“Mommy! Mommy? Where are you?”
My thumb still swiped downward, drawing magic from the phone’s gently glowing screen as I answered the little voice plodding down the hall. “On the couch, Baby. Want to come cuddle?”
My youngest, Clara, climbed into my lap, where she began bouncing and playing with the tips of my still-loose hair. “What are you doing?” she asked, her voice warm and rosy like the sunrise.
“I’m planning my haircut,” I said, and held up my phone for her inspection. “How would you like it if I looked like this?”
That was my first mistake. Never ask a preschooler’s opinion on something she has no control over. But it was early, and I was still finishing my coffee. Mistakes happen.
“Uuuuh! No,” she groaned, wrinkling her nose. “Yuck.”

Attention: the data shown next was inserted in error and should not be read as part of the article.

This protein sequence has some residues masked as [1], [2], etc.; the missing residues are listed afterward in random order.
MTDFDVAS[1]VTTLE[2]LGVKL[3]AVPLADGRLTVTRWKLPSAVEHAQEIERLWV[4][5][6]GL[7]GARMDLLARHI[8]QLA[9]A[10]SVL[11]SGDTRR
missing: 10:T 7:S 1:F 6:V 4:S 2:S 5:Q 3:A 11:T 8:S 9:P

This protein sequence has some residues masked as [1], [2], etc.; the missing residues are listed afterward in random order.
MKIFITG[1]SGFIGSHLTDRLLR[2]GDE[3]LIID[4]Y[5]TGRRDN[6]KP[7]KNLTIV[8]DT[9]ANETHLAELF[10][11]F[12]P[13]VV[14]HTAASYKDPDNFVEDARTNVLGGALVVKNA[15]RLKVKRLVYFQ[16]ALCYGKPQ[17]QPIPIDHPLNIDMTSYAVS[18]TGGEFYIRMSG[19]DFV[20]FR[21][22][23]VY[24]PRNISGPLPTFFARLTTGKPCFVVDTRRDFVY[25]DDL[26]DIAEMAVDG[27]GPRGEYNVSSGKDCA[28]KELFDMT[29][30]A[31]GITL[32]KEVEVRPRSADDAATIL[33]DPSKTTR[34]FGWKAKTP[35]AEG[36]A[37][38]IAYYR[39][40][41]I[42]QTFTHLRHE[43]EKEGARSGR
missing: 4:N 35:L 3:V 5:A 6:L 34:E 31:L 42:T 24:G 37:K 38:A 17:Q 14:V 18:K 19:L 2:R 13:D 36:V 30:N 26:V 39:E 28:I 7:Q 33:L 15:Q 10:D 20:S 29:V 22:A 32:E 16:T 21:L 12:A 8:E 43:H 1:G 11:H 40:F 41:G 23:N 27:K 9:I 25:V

I swiped to the next image. “This one, then.”
“Bad,” she growled, a scowl pursing her lips.
Clara had been two the last time I got a haircut. She probably didn’t even remember it. I realized how much her world was about to change and wrapped my arms around her tiny waist.
“I’ll still have my same face,” I comforted her. “My own eyes, my own nose. I’ll still be Mommy. Just with different hair. And anyway, hair gets old,” I told her, stroking her long, dark brown curls. “It needs cuts to stay healthy. Like going to the doctor. Only, I waited so long, my hair needs surgery. I need to get rid of my witch hair.”
“But you have princess hair!” Clara flung her arms around my neck and tangled her fingers into my hair.